Forty miles south is 1 degree warmer. That's not a scientific formula as much as it is rest stop math I learned on my interstate odyssey from Detroit to Key West, Fla., the happiest place on Earth.
Driving to Florida is a rite of passage for many Michiganians. We know the route by heart. Hop onto I-75; zoom past the never-ending construction near Monroe; trudge through Ohio, past the charred remains of Butter Jesus; see how beautiful Cincinnati looks in your rearview mirror as you climb "the Cut" in Kentucky; drive through the dark of night to get south of Atlanta; and then, in the morning, you see the sign post up ahead: Florida.
This road trip could have been overwhelming as we replaced the new minivan smell in the 2011 Honda Odyssey with the scent of stale peanuts, coffee and back sweat.
But this all-new minivan proved its mettle with every mile. It provides a fantastic ride, answers every need and knows how to take abuse that only a road trip provides.
During my testing, I overloaded it with boxes — and later people — played with every electronic gizmo to the point of irritation of my passenger, ate and slept in it and then drove more than 1,100 miles straight, stopping only for beef jerky, gas and an occasional snicker at the names of state parks along the route. Big Bone Lick State Park?
First of all, the front seats pass every possible test I could have inflicted. I could easily find a comfortable position — and then another comfortable position 200 miles later — and was incredibly happy to turn off the heat element somewhere near Knoxville, Tenn.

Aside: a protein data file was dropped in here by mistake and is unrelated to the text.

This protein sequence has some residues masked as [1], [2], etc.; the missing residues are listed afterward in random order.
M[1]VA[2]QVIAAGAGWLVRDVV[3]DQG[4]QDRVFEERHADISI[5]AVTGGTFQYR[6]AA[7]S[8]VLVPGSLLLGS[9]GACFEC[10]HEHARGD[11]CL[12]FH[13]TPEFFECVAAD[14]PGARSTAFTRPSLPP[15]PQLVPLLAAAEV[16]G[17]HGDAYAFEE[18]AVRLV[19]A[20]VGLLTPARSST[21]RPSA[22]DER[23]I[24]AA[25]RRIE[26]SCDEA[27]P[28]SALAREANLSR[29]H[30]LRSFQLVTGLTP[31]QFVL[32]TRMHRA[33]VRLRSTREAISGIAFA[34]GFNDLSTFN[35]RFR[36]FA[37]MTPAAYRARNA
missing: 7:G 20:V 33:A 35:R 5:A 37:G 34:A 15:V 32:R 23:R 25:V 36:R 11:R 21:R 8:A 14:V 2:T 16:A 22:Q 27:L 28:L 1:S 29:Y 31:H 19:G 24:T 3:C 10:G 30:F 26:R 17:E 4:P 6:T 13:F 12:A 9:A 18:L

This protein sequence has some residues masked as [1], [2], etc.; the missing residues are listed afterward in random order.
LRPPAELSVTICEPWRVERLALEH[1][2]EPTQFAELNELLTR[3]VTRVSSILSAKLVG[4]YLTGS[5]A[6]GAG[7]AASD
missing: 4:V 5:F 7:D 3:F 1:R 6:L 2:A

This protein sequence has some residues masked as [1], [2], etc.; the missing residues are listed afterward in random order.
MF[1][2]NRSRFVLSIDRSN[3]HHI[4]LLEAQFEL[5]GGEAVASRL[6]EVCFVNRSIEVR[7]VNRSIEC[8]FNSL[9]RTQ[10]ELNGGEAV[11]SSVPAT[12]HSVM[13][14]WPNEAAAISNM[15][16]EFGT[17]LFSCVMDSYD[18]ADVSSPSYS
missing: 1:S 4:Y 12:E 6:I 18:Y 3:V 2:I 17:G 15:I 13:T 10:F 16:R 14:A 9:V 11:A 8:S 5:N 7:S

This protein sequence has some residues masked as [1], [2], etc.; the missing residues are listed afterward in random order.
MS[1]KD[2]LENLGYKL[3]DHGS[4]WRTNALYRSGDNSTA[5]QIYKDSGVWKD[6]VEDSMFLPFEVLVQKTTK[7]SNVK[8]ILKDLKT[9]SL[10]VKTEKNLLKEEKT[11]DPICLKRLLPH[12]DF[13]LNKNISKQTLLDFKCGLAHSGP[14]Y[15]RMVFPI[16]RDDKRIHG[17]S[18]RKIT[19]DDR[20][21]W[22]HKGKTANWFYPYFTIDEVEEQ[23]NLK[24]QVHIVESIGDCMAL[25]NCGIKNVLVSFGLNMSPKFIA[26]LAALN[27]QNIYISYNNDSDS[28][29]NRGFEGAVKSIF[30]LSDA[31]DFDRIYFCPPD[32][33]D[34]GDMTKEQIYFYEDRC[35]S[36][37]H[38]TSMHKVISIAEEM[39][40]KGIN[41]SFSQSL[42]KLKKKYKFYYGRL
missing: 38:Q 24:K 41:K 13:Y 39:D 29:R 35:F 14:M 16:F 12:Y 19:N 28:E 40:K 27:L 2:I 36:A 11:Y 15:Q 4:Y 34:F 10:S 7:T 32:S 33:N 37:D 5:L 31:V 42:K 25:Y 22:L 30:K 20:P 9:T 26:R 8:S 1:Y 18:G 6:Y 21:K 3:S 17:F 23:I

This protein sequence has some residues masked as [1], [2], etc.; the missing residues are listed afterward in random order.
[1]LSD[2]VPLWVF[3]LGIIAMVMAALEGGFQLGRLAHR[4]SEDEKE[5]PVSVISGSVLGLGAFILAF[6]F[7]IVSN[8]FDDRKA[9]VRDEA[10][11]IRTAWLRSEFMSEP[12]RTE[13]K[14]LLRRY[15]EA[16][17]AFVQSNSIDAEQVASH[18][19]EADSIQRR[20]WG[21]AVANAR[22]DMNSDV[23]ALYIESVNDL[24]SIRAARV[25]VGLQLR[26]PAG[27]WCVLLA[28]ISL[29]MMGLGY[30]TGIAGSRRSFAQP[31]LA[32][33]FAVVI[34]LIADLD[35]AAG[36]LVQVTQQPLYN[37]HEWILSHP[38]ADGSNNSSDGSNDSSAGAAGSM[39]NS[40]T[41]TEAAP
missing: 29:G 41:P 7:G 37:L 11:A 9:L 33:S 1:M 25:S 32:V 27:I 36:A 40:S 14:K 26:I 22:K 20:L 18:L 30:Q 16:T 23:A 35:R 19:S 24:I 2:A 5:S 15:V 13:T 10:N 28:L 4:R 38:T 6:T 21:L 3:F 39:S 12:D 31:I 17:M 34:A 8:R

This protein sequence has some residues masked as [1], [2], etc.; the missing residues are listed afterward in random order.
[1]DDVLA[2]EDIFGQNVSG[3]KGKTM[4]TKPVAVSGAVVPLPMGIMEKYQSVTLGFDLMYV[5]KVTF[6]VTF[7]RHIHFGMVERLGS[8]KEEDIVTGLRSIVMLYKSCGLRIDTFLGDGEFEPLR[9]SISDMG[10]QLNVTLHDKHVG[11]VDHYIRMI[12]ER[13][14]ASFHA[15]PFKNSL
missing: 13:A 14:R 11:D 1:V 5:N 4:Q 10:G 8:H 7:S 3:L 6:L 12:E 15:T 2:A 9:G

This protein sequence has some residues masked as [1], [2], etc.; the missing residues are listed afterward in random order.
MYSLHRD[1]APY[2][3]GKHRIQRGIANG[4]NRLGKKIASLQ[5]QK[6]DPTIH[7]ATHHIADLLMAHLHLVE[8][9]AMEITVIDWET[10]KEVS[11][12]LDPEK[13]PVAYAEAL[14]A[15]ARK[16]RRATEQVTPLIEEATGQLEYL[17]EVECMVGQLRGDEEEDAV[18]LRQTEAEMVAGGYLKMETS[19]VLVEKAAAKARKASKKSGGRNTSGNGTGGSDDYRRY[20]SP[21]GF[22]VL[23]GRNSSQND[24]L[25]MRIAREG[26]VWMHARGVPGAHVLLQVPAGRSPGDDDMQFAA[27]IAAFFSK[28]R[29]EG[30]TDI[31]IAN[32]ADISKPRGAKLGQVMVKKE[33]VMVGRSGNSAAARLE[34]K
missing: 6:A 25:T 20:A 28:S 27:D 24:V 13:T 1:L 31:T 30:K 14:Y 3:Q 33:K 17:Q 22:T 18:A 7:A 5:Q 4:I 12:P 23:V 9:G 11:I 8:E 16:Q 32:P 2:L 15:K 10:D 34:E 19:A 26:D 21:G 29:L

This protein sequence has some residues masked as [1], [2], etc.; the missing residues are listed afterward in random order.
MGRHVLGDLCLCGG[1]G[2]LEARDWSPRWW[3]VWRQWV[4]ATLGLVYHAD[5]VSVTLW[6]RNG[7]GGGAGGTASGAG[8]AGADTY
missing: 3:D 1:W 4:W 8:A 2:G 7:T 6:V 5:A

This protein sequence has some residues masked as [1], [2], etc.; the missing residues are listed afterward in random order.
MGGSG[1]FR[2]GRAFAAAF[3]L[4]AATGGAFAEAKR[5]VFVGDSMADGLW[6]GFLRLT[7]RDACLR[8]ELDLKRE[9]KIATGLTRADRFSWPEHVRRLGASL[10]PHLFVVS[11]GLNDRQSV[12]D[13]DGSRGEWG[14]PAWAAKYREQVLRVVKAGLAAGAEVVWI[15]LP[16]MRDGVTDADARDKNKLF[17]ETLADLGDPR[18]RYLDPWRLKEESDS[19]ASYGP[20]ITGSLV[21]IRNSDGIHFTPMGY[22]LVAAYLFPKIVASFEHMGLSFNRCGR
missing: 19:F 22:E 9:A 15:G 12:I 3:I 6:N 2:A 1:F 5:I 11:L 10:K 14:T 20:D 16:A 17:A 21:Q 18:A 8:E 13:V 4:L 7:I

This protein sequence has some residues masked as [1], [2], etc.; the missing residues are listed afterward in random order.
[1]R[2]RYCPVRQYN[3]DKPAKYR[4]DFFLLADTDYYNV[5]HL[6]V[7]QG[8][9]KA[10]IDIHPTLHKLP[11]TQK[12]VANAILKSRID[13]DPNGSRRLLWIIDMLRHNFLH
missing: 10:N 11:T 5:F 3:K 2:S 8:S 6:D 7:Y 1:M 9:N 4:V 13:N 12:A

Even getting out of Odyssey after one 18-hour trek, I felt relaxed. The upright seating position is easy on your legs and back.
Lots of legroom
The second and third rows are nearly as comfortable, providing lots of legroom for adults or kids. A neat feature in the second row allows you to pull the center section forward so you can reach it easily. This was designed to put a baby seat there so the passenger could tend to the child without unbuckling.
Secondly, all those cubbies around the cabin are incredibly useful. The Odyssey is like the ultimate organizer. There's a place for everything. There are little slots, crannies and big drop-down holders.
The fold-flat third row opens up the back for 93 cubic feet, room enough for luggage, Christmas presents and other stuff. Fold up the second row and there's even more space.
A place for trash
Then there's the flip-up trash ring. It sounds simple enough, a small ring attached to the center stack that pops up and creates a ring like a basketball hoop. A typical plastic grocery bag fits in it and all of your trash goes there. It's ingenious.
I have two complaints about the cabin. First, the navigation system is overly complicated. I found it difficult to find points of interest on the map. When searching for a restaurant, the map listed them by distance, instead of placing an icon on the map. I couldn't tell how far away anything was from the highway. Maps should be helpful, not annoying.